Ohioans are used to seeing school levies on their ballots. Following the economic downturn, it seems like hardly an election goes by without having to vote on funding for the nearby school district.
Many schools are having a tough time of it after half a dozen failed levies in just a few years, but continue to ask voters for more funding because they really don’t have another way to raise revenue.
Meanwhile, our neighboring states are just now getting used to the levy system and are looking to Ohio to see how we’ve done it for decades.
But the truth is, Ohio’s school funding system has been ruled unconstitutional by the state’s Supreme Court four times, most notably in the 1997 DeRolph v. State case.
The problem is that schools districts in areas with plenty of property wealth tend to collect more local tax dollars, while school districts in poorer areas, usually urban school districts, get significantly less funding from local tax dollars.
It’s this unconstitutional funding model that school district superintendents and board members blame for having to beg voters for support year after year.
Governor John Kasich has vowed to develop a new funding model for Ohio’s schools. It was supposed to be revealed by the end of October, but we haven’t seen it yet. (We have a request into Kasich spokesperson Rob Nichols and will update once we hear back from him.) It’s unclear exactly how this new funding model might affect Ohio schools.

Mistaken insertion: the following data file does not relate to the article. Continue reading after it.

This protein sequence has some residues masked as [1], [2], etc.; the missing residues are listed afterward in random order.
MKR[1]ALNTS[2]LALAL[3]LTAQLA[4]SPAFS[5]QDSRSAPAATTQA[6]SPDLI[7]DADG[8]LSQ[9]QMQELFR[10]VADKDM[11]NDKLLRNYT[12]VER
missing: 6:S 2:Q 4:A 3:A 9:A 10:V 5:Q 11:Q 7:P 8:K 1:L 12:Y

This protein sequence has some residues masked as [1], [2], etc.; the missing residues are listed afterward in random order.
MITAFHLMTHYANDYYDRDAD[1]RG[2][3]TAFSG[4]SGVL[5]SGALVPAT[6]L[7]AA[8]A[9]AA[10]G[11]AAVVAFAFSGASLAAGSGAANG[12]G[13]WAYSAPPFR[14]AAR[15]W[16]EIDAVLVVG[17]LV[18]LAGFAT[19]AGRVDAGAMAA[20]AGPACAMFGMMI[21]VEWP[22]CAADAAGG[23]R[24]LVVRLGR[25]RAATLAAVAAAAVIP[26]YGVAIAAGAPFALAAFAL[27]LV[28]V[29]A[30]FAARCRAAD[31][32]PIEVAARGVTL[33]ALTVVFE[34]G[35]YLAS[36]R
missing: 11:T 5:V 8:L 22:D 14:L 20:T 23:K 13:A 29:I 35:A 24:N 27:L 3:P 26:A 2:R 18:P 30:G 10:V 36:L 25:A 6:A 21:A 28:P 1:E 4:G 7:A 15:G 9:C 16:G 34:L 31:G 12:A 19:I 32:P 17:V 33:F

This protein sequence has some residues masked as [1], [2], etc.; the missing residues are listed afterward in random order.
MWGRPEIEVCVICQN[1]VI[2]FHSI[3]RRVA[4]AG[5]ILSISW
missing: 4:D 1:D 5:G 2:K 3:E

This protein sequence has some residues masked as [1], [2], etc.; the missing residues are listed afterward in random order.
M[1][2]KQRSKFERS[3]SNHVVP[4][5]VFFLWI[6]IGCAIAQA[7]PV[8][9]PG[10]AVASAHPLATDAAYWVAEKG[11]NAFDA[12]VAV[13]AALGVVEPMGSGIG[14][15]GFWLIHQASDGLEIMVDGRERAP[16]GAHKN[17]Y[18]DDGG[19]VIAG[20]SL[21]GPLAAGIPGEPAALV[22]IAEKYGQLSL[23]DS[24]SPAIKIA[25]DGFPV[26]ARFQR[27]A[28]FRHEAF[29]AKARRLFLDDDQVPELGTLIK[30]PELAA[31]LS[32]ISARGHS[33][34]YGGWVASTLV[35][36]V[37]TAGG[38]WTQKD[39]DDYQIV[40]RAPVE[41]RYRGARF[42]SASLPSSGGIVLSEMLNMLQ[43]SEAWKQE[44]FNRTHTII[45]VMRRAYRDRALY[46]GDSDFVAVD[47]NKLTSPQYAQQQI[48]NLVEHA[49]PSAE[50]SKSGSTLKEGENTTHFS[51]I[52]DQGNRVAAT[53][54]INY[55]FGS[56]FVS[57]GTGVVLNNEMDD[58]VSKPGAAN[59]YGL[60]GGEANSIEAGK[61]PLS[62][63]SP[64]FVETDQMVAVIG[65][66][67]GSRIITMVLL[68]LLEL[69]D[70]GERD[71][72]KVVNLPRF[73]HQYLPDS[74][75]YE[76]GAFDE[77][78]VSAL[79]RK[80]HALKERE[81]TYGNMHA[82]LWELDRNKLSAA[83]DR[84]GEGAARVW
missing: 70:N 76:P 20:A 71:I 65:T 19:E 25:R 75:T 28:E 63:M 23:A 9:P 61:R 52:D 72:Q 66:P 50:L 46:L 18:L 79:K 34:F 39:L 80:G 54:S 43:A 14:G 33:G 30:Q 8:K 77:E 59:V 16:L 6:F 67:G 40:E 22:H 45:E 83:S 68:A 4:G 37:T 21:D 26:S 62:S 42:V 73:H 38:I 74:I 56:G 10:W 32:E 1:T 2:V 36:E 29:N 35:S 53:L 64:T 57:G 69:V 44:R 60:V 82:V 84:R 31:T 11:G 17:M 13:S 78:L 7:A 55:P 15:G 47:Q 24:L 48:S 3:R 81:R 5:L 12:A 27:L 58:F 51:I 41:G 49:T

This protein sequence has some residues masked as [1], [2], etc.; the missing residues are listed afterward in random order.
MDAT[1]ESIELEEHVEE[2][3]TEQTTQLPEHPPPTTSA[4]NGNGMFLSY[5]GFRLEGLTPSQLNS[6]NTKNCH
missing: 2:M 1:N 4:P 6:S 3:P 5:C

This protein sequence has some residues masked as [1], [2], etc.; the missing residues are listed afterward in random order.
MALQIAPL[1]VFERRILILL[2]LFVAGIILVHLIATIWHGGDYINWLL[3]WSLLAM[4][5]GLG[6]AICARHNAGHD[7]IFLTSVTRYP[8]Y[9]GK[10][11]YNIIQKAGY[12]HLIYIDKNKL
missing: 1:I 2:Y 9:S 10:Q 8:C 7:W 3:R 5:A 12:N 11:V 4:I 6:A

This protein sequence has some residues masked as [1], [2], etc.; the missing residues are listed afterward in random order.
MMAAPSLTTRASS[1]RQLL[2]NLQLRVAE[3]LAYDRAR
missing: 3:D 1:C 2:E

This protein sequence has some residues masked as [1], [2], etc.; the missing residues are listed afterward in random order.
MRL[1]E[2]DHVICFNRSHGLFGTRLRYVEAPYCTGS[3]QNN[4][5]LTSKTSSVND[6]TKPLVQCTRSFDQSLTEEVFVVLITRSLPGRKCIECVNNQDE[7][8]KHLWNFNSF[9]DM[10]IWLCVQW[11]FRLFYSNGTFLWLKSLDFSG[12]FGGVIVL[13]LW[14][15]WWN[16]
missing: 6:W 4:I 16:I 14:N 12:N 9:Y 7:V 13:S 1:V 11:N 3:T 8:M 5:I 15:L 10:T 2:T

“Nobody wants to pay more taxes and the way the school funding system is set up it makes politicians out of guys like me,” complains Joe Clark.
He’s interim superintendent of Nordonia Hills Schools in Northeast Ohio. His district is asking for a 6 mill levy to raise about $5.6 million. This is their fifth levy in two years, and it’s their last chance before the district’s deficit rises to $8.5 million. That is more than 15 percent of their operating budget, which means Nordonia risks slipping into fiscal emergency and getting taken over by the state.
But Nordonia isn’t a financially struggling urban district. That’s actually something that has worked against them, says Nordonia Hills Schools Board President Doug Masteller.
“Nordonia is considered a wealthy district. It’s considered a wealthy district because it has a lot of property value but the average homeowner in Nordonia is, I think, pretty much in the middle of the pack as far as income and so you’ve got this property wealth situation where the governor and the legislators expect the community to pay more for their schools and you’ve got a voting population at the local level saying ‘I can’t afford that,’” says Masteller.
He says that leads to a constant tension, “and the Governor’s definitely not taking the money away directly (from the district) but he’s kind of giving you the gun and telling you to take care of it yourself, if you can’t you’re going to have to shoot yourself.”
Masteller says if this latest levy fails, the district will have to cut more. They’ve already cut more than 50 teachers and hundreds of high school classes over the last few years, for a total savings of $7 million over three years. Students already shell out a few hundred dollars to participate in sports and other extracurricular activities. Masteller says if the levy fails, students may end up having to pay the full cost of their after school activities. Depending on the number and type of activities, that could add up to thousands of dollars.